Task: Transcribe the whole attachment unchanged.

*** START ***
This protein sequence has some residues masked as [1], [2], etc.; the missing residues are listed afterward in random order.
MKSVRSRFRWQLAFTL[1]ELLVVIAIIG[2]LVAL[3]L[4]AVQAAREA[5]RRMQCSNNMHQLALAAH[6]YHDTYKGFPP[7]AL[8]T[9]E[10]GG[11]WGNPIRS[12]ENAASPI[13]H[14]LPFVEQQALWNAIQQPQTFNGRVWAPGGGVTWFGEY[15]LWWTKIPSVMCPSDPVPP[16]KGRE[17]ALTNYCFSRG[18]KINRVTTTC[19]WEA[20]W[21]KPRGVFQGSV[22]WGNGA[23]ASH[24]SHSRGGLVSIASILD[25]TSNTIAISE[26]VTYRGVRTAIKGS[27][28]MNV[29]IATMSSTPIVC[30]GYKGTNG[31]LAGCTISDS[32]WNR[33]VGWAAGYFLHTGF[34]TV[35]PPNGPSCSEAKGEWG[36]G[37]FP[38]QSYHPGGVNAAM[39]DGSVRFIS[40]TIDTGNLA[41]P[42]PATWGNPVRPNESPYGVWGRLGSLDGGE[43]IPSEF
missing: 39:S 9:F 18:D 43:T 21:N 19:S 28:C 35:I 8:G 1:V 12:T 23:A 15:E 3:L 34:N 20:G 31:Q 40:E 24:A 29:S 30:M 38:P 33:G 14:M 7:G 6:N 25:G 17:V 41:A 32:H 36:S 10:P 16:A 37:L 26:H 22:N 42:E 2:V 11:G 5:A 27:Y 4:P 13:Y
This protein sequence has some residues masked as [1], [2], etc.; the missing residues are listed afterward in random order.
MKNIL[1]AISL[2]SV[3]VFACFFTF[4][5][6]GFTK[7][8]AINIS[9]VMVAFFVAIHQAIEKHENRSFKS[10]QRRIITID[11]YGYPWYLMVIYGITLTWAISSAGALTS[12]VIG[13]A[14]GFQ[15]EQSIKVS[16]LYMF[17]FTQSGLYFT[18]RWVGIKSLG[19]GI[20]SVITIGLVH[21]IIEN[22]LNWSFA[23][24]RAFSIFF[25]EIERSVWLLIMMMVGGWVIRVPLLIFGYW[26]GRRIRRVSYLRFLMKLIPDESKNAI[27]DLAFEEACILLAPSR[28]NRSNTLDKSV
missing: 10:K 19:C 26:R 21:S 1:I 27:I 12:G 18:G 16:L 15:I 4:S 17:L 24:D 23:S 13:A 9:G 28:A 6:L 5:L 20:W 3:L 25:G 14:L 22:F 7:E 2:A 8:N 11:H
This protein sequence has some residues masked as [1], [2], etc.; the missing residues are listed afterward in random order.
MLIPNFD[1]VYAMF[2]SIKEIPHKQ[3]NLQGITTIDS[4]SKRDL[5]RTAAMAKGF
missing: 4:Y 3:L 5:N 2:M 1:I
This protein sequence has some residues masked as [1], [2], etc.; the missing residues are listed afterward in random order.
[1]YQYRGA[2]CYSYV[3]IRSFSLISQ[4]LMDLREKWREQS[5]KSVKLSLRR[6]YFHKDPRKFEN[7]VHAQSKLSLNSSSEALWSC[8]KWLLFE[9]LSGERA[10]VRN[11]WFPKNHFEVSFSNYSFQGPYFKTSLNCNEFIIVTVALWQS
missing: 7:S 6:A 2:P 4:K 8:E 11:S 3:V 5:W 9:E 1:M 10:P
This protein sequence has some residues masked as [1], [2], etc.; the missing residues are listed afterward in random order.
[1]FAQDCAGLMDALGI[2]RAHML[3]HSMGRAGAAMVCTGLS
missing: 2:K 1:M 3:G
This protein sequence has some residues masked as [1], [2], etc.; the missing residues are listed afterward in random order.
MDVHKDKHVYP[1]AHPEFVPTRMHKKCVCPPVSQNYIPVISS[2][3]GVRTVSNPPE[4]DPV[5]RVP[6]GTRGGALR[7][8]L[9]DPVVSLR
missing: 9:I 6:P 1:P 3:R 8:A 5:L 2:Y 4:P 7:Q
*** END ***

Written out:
This protein sequence has some residues masked as [1], [2], etc.; the missing residues are listed afterward in random order.
MKSVRSRFRWQLAFTL[1]ELLVVIAIIG[2]LVAL[3]L[4]AVQAAREA[5]RRMQCSNNMHQLALAAH[6]YHDTYKGFPP[7]AL[8]T[9]E[10]GG[11]WGNPIRS[12]ENAASPI[13]H[14]LPFVEQQALWNAIQQPQTFNGRVWAPGGGVTWFGEY[15]LWWTKIPSVMCPSDPVPP[16]KGRE[17]ALTNYCFSRG[18]KINRVTTTC[19]WEA[20]W[21]KPRGVFQGSV[22]WGNGA[23]ASH[24]SHSRGGLVSIASILD[25]TSNTIAISE[26]VTYRGVRTAIKGS[27][28]MNV[29]IATMSSTPIVC[30]GYKGTNG[31]LAGCTISDS[32]WNR[33]VGWAAGYFLHTGF[34]TV[35]PPNGPSCSEAKGEWG[36]G[37]FP[38]QSYHPGGVNAAM[39]DGSVRFIS[40]TIDTGNLA[41]P[42]PATWGNPVRPNESPYGVWGRLGSLDGGE[43]IPSEF
missing: 39:S 9:F 18:D 43:T 21:N 19:S 28:C 35:I 8:G 1:V 12:T 23:A 15:E 3:L 34:N 20:G 31:Q 40:E 24:A 29:S 30:M 38:P 33:G 14:M 7:G 6:N 25:G 17:V 41:A 32:H 36:S 10:P 16:A 37:L 26:H 22:N 42:E 2:V 11:G 5:A 27:Y 4:P 13:Y
This protein sequence has some residues masked as [1], [2], etc.; the missing residues are listed afterward in random order.
MKNIL[1]AISL[2]SV[3]VFACFFTF[4][5][6]GFTK[7][8]AINIS[9]VMVAFFVAIHQAIEKHENRSFKS[10]QRRIITID[11]YGYPWYLMVIYGITLTWAISSAGALTS[12]VIG[13]A[14]GFQ[15]EQSIKVS[16]LYMF[17]FTQSGLYFT[18]RWVGIKSLG[19]GI[20]SVITIGLVH[21]IIEN[22]LNWSFA[23][24]RAFSIFF[25]EIERSVWLLIMMMVGGWVIRVPLLIFGYW[26]GRRIRRVSYLRFLMKLIPDESKNAI[27]DLAFEEACILLAPSR[28]NRSNTLDKSV
missing: 10:K 19:C 26:R 21:S 1:I 27:I 12:G 18:G 16:L 15:I 4:S 17:L 24:D 23:S 13:A 9:G 28:A 6:L 5:L 20:W 3:L 25:G 14:L 22:F 7:E 2:A 8:N 11:H
This protein sequence has some residues masked as [1], [2], etc.; the missing residues are listed afterward in random order.
MLIPNFD[1]VYAMF[2]SIKEIPHKQ[3]NLQGITTIDS[4]SKRDL[5]RTAAMAKGF
missing: 4:Y 3:L 5:N 2:M 1:I
This protein sequence has some residues masked as [1], [2], etc.; the missing residues are listed afterward in random order.
[1]YQYRGA[2]CYSYV[3]IRSFSLISQ[4]LMDLREKWREQS[5]KSVKLSLRR[6]YFHKDPRKFEN[7]VHAQSKLSLNSSSEALWSC[8]KWLLFE[9]LSGERA[10]VRN[11]WFPKNHFEVSFSNYSFQGPYFKTSLNCNEFIIVTVALWQS
missing: 7:S 6:A 2:P 4:K 8:E 11:S 3:V 5:W 9:E 1:M 10:P
This protein sequence has some residues masked as [1], [2], etc.; the missing residues are listed afterward in random order.
[1]FAQDCAGLMDALGI[2]RAHML[3]HSMGRAGAAMVCTGLS
missing: 2:K 1:M 3:G
This protein sequence has some residues masked as [1], [2], etc.; the missing residues are listed afterward in random order.
MDVHKDKHVYP[1]AHPEFVPTRMHKKCVCPPVSQNYIPVISS[2][3]GVRTVSNPPE[4]DPV[5]RVP[6]GTRGGALR[7][8]L[9]DPVVSLR
missing: 9:I 6:P 1:P 3:R 8:A 5:L 2:Y 4:P 7:Q